Collecting Delaware Books
Oliver Evans was born in 1755 in Newport, Delaware. In his teens he was apprenticed to a wheel-wright. His inventive genius blossomed, and in his twenties he invented a machine to improve operations in the textile industry. His most important inventions, however, were in the field of flour milling. He designed a system of conveyor belts, moving buckets, and screw feeds to automate grist mill operations.
Evans installed his machinery in a mill on the Red Clay Creek near where it crosses the present-day Faulkland Rd. (Delaware State Road 34). This building was sold later to a spice milling company. He also installed his improvements in Greenbank Mill in Delaware, which today is being actively restored by a volunteer organization. Patents were hard to obtain and difficult to enforce in those days. Evans moved to Philadelphia about 1793 to spend more time protecting his inventions.
After he was granted one of the first U.S. patents, many people licensed his system, including George Washington and Thomas Jefferson for use in their business enterprises. Later, he corresponded with Jefferson about extending his patents. Jefferson believed in patents to encourage invention, but opposed extending the monopoly beyond the statutory 14 years.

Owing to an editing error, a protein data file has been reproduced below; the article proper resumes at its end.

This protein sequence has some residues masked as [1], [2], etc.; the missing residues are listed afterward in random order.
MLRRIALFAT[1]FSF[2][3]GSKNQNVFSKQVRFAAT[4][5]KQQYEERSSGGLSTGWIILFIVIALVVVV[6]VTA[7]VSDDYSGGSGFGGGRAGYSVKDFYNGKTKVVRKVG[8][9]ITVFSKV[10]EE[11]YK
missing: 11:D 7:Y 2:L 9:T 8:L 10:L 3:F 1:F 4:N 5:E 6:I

As an additional source of income he published The Young Mill-Wright and Miller's Guide in 1795. This book went through many editions and was still being printed in 1860. A 1795 first edition in collectible condition sells for about $5,000 today. The 1807 edition, of which only nine copies are known, sells for about $2,000. The 1826 edition sells for several hundred dollars. Damaged copies of all editions can be found for a few hundred dollars.
A facsimile reprint of the 1795 edition of The Young Mill-Wright and Miller's Guide was available from the Oliver Evans Press in Wallingford, Pa., in the 1990s. Copies sell on the used book market for $100 or so.
The book is a complete treatise on the mechanics and hydraulics of water-powered grist mills and has many excellent drawings, some of them fold-outs. Evans was not an educated man, and there has been some doubt about whether he wrote all parts of the book.
Evans went on to invent improvements in the steam engine which were widely adopted in England and the United States. He designed a steam-powered dredge for Philadelphia which was never fully operational. He is also credited with the first self-propelled vehicle, a steam omnibus.
There is a huge amount of material available on Oliver Evans, both in print and on the Web. It is worthwhile using an Internet search engine often as new material appears regularly.